The Joys of Ownership: Seeing Your Stocks as Pieces of Real Companies

I got a new mutual fund about half a year ago. To heck with throwing my money away on cheap beer and flowers for girls who won’t touch me, I’m investing in stable low-risk Morningstar-rated mutual funds. It’s a great way to get on track for your future and feel like you’ve just turned forty.

Yesterday they sent me their semiannual report, the first I’ve gotten from them. This booklet tells me what securities I own, all the nice companies, corporations and conglomerates I have a share in. More importantly, I get to peer over the shoulder of the A-shares crowd and see what they’re getting that I’m not entitled to.

Looks like my top holding is in JP Morgan. Say that name and I think of a rich, corpulent old coot with a top hat, monocle, diamond-topped cane and a bunch of enslaved foreign children working in the coal mines to fatten the plutocrats. This strikes me as a safe and sensible economic model and helps me sleep at night. And hey, 2.8% of our holdings are in Bayer. I like that TV ad where we learn Bayer can save your life, and they play the sound from that beep-beep-beep machine that tells us if hospital patients are alive or not.

I’ve got Northrop Grumman. Not much, but enough to be concerned because a guy I know from college works there. He’d better be working hard. I don’t want to find out he’s playing sudoku on the job like I do. And Honda I’m not so thrilled about either. I think Honda, I think of boxy old sky-blue rust buckets driven by depressed eighth-grade English teachers. And don’t get me started on Hewlett-Packard. I’m ethically very uncertain about being a shareholder of the company responsible for all those paper jams at work.

But there’s a few things that perk me up, too. Wal-Mart’s a good stock to hold. If Wal-Mart wasn’t a strong and powerful company, no one would be complaining about it. And General Electric’s a fine security. I for one use electricity every day, primarily to view pornography. And Verizon! I own stock in Verizon! Maybe I can get James Earl Jones to do some Darth Vader lines at my next geek party, as a favor to his boss.

Disney’s a good stock to own, after all, “Pirates of the Caribbean 2” did big business this summer and “Cars” made decent bank as well. Now I feel guilty about not buying more of those direct-to-video sequels to beloved animated classics.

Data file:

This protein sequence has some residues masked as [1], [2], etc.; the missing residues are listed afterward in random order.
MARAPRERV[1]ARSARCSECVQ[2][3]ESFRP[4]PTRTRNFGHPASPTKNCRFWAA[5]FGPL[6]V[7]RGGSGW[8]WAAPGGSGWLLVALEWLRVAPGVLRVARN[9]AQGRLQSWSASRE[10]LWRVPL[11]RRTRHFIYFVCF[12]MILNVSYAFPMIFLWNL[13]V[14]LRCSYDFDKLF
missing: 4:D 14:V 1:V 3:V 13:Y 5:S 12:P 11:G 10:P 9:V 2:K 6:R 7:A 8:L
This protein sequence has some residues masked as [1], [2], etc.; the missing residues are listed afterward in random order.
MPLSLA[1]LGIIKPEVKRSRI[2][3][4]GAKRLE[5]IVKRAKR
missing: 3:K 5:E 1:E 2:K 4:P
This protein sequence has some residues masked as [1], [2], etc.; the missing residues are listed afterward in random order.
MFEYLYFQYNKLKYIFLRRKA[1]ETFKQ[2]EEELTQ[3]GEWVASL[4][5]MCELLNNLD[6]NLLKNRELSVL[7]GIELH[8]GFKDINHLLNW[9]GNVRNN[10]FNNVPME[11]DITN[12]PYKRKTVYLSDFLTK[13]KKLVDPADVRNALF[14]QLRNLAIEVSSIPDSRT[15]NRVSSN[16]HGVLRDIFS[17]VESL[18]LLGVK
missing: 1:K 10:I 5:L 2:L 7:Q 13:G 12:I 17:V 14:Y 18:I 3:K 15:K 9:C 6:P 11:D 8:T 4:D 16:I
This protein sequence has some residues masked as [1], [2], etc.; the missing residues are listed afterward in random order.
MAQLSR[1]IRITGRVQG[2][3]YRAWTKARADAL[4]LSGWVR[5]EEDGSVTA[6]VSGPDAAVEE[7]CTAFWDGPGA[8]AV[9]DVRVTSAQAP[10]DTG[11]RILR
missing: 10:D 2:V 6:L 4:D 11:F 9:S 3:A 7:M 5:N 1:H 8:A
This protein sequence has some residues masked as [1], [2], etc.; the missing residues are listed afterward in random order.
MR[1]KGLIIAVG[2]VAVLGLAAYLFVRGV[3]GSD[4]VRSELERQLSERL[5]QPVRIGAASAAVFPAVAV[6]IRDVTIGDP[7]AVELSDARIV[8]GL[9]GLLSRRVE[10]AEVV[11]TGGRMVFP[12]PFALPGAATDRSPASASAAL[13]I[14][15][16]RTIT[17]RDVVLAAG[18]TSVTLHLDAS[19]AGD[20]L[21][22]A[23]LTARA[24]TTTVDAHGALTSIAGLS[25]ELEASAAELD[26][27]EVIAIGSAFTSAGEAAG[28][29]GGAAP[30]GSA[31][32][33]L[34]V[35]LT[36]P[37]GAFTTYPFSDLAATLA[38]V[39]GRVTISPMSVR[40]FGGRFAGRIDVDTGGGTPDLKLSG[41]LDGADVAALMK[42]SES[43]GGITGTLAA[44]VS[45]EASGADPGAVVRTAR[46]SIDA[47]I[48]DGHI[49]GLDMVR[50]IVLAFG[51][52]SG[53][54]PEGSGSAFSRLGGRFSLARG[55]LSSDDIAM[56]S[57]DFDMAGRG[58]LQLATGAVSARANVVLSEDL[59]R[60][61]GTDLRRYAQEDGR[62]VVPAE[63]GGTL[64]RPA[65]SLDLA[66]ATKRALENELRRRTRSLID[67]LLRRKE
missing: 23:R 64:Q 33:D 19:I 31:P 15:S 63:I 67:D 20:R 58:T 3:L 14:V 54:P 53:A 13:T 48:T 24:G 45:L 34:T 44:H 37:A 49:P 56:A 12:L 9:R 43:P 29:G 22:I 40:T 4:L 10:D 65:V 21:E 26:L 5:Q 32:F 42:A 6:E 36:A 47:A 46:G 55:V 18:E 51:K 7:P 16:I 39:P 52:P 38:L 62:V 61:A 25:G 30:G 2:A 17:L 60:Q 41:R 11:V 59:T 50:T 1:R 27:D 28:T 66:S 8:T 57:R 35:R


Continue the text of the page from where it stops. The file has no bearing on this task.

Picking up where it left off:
Seems I own a piece of the Kohl’s department store chain. That’s where I buy my sneakers. And McDonald’s and Coca-Cola? Hey, I’m a fat white guy! I’m practically paying my own dividend at this point! Why didn’t anyone tell me this was such a great mutual fund? I just bought it because the ticker symbol looks like the noise you make when you sneeze.

I’m sure you’re happy that I’m enjoying my taste of the big-business lifestyle. But the point isn’t to be amused over individual stocks. It’s to remember that all these stocks and funds and securities we buy, they’re not just numbers on paper. They’re real companies with stores and factories and offices and employees that do real things in the real world, our world. And when we buy a stock, we’re buying a piece of that company. Therefore, we owe it to ourselves to know what we’re getting into.

Okay, my frequent purchasing of sneakers isn’t going to move the price of the stock, let alone the whole mutual fund. And my penchant for late-night Mickey D’s isn’t going to make me a McMillionaire. But I understand the companies. I know someone out there is going to buy and drink Coke, and pay to see a Disney movie, and make phone calls with Verizon lest he upset Lord Vader.

When my mutual fund goes down, it’s because of what’s happening with these companies. The activities of consumers and businessmen and people just like us, buying and selling and consuming burgers and shoes and electricity and soft drinks. As investors, we must concretely (if not completely) understand the companies behind our stocks, because we are investing in their business.

I don’t have a degree in economics and I don’t understand the peculiarities of the market. But I understand the companies I hold. And that makes me, to a small extent, an informed investor. And knowledge is power.

But why is there all this freakin’ Pepsi in my fridge?

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